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Rahm hauls in $1.6 million in campaign cash in 2016

Mayor Rahm Emanuel at a Chicago City Council meeting on Dec. 14, 2016. A year ago, Mayor Rahm Emanuel was fending off calls for his resignation. Now he’s sending a message: Anyone who wants to take him down is going to have to contend with a lot of dough and the attacks it can buy. | Santiago Covarrubias/Sun-Times

A year ago, Mayor Rahm Emanuel was fending off calls for his resignation.

Now he’s sending a message: Anyone who wants to take him down is going to have to contend with a lot of dough and the attacks it can buy.

Though the next mayoral election isn’t scheduled until February 2019, two political funds controlled by Emanuel have taken in more than $1.6 million since the start of 2016, according to state campaign records. About $1 million of that money was collected after the beginning of September.

Most of Emanuel’s top donors were unions and wealthy donors who’ve given him big money in the past, records show.

Pete Giangreco, a spokesman for Emanuel’s political campaigns, didn’t respond to questions about the mayor’s re-election plans. He said the donations are the result of the mayor’s work to revitalize the city.

“The mayor enjoys support from both business and labor, in part because he has brought dozens of firms to Chicago and thousands of jobs,” Giangreco wrote in an email. “If labor unions don’t represent working Chicagoans, who does?”

But Ald. Scott Waguespack (32nd), chairman of the City Council’s Progressive Caucus, said the mayor’s fundraising should be seen as a warning shot to potential challengers. “It indicates he can still rake in the cash no matter what his failings have been,” Waguespack said.

Emanuel has a “narrow bandwidth” of wealthy supporters who don’t represent the vast majority of Chicagoans, Waguespack said. “It’s a small number of people who are keeping him afloat.”

The mayor controls two campaign funds: Chicago for Rahm Emanuel and The Chicago Committee. Allies also run a super PAC, Chicago Forward, that can’t officially coordinate with the campaigns. While the super PAC hasn’t raised any money this year, both committees have been active.

Two labor groups — the Chicagoland Operators Joint Labor-Management PAC and the International Union of Operating Engineers Local 399 Political Education Fund — both gave $53,900, the maximum allowed, to each of the committees.

“We were supportive of Rahm Emanuel because of his vision for Chicago, recognizing workers as a vital part of our city,” said Ed Maher, spokesman for the International Union of Operating Engineers Local 150. The union represents 23,000 members, primarily employed in the construction industry in northern Illinois, northern Indiana and southeast Iowa.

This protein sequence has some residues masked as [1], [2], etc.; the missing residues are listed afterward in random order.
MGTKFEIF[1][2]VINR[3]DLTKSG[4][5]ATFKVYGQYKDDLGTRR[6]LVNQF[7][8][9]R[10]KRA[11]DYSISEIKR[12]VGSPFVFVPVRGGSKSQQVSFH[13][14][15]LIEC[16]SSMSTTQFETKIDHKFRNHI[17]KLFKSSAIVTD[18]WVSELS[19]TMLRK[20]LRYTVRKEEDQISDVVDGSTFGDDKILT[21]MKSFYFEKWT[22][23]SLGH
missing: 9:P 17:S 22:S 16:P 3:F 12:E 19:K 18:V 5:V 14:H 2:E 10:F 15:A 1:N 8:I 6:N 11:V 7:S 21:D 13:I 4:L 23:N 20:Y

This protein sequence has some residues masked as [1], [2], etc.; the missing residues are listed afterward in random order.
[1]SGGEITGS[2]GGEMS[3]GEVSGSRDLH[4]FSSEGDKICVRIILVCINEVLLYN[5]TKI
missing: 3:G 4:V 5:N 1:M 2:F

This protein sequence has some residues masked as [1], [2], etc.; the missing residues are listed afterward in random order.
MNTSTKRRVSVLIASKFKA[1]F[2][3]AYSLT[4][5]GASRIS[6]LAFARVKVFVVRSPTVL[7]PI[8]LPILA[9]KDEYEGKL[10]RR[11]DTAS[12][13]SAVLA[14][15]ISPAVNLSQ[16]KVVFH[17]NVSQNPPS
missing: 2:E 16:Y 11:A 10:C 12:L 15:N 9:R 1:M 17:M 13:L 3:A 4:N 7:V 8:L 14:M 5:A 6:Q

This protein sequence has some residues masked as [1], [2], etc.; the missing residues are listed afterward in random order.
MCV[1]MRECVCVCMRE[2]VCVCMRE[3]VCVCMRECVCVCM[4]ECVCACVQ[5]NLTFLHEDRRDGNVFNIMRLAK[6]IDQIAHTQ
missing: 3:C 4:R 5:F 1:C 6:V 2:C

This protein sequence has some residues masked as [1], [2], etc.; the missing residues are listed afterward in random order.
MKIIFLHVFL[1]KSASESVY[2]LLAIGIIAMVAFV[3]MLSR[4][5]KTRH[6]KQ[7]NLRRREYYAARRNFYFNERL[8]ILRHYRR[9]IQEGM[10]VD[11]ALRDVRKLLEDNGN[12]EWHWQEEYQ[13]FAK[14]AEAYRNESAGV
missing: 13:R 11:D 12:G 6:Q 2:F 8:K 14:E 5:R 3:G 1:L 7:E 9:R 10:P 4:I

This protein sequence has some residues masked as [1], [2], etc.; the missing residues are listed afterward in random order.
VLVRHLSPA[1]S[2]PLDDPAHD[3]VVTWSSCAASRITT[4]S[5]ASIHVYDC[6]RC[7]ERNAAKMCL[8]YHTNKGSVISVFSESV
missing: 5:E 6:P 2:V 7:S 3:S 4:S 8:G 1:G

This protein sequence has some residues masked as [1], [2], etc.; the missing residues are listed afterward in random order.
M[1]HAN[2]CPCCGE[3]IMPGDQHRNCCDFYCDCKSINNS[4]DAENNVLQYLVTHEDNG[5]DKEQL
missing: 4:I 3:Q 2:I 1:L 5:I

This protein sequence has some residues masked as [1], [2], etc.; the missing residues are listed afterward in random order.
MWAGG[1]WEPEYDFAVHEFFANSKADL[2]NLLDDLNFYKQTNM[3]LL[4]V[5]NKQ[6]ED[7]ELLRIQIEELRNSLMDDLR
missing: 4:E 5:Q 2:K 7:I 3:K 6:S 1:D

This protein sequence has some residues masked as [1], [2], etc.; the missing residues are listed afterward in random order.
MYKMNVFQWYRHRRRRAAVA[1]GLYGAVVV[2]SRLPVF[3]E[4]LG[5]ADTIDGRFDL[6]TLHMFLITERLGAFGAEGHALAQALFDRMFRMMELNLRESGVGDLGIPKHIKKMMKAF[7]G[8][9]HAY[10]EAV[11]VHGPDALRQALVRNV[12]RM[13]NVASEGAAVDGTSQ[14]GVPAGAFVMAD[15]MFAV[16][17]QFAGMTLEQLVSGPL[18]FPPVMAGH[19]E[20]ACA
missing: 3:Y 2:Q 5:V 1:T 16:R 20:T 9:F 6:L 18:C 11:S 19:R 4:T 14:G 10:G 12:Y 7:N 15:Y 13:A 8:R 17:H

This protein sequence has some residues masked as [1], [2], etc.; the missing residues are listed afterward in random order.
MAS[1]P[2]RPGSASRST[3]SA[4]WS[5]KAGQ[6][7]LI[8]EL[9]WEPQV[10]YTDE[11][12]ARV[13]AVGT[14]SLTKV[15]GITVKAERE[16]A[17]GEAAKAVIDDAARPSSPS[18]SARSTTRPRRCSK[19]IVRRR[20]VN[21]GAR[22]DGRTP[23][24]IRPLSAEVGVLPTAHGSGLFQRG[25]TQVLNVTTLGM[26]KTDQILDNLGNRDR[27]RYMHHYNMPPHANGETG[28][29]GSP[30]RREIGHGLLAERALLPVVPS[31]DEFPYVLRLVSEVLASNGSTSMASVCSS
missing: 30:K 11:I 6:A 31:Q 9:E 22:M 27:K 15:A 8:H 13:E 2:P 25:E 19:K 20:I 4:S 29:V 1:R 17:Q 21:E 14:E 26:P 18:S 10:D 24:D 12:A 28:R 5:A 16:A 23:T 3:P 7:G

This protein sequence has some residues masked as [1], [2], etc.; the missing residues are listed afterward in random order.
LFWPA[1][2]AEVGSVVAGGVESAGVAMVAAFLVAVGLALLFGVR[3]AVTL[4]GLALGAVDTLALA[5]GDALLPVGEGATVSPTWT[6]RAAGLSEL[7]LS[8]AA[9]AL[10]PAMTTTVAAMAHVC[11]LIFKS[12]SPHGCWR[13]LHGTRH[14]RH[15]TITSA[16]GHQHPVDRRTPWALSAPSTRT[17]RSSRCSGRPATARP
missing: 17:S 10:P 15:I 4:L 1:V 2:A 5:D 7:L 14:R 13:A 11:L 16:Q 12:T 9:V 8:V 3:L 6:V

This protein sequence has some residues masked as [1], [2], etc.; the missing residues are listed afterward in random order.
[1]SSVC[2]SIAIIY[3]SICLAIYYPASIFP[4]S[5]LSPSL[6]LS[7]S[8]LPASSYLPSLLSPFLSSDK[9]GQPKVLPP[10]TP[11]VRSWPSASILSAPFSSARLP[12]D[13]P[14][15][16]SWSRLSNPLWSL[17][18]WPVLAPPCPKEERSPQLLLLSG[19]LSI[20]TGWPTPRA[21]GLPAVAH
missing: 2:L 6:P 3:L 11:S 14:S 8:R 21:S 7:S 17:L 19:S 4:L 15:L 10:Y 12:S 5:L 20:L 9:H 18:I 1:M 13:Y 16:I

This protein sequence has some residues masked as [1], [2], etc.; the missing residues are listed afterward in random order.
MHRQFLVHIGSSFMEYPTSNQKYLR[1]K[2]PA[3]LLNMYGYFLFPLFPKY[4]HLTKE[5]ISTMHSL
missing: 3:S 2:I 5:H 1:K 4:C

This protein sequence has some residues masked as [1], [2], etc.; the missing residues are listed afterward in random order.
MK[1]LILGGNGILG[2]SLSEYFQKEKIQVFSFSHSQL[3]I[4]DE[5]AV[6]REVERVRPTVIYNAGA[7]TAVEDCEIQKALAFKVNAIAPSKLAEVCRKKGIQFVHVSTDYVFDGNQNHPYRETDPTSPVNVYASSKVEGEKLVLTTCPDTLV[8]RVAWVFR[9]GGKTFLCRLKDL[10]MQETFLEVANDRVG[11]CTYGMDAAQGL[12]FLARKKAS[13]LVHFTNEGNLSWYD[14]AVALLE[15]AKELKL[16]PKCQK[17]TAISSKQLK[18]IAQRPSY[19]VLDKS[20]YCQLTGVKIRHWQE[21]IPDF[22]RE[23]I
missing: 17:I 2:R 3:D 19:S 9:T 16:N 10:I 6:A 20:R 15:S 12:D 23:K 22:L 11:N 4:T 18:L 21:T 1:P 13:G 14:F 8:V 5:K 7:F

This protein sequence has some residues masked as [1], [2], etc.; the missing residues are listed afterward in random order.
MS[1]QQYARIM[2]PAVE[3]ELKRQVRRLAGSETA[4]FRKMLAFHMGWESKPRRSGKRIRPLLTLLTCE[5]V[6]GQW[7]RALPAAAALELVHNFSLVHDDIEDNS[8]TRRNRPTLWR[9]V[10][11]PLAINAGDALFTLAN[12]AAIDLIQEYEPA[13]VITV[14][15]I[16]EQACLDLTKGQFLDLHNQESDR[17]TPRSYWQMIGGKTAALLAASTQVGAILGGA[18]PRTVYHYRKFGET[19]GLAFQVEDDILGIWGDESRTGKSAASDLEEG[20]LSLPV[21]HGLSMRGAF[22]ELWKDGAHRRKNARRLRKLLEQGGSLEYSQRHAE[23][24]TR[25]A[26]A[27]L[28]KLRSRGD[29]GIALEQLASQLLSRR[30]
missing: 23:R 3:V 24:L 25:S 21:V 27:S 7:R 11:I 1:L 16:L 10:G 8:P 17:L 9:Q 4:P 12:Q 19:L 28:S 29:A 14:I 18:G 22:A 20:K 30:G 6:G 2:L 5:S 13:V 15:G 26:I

Maher said the union also supports Emanuel’s efforts to stabilize the retirement systems for city employees. “He understands that we have more success when we work together.”

Emanuel’s top individual donors over the last year were Michael Sacks, chairman and CEO of the investment firm GCM Grosvenor, and his wife, Cari, who gave a total of $32,400 to his committees. The couple have been leading backers of Emanuel since he first ran for mayor in 2011. Michael Sacks is one of Emanuel’s top advisers and serves as vice chairman of World Business Chicago, a city economic development agency led by the mayor.

In addition to the Sacks’ contributions, other Grosvenor executives donated a total of $14,400. They included Sean Conroy, the son-in-law of former Mayor Richard M. Daley, and Matt Hynes, a former top aide and lobbyist for the mayor.

Michael Sacks did not respond to a call for comment.

Other top donors included:

  • Joel and David Carlins, executives at Magellan Development Group, and their wives, Susan and Rebecca, gave $21,600 total. An additional $12,900 came from other Magellan employees. The firm is building a high-rise condominium and hotel tower near Wacker and Lake Shore Drive.
  • Samuel Mencoff, co-chief executive officer at the investment firm Madison Dearborn Partners, contributed $5,400, as did his wife, Ann. Other members of the firm gave $21,600.
  • Executives at power giant Exelon donated $39,400 to Emanuel’s committees this year. The company’s political action committee chipped in $1,500. “Like other industry leaders, Exelon executives have occasionally supported policymakers from both parties who support sound energy and economic policies,” Paul Adams, a company spokesman, wrote in an email.
  • Employees of C3 Presents, promoters of the Lollapalooza music festival in Grant Park, gave $14,700 to the mayor’s committees.

The mayor’s political standing nosedived at the end of 2015 after the court-ordered release of the video showing Laquan McDonald shot 16 times by police officer Jason Van Dyke. Choruses of critics called on Emanuel to step down. He refused.

Several elected officials have positioned themselves as possible mayoral candidates in 2019, and at least one — Cook County Sheriff Tom Dart — has said publicly that he’s thinking about it. “When he makes a decision either way, he’s going to make it for himself and his family, regardless of what others are doing,” said Ben Breit, an adviser to Dart.

The funds had a total of about $744,000 available at the end of September, when they last filed full reports with the state — and before the latest round of cash came in.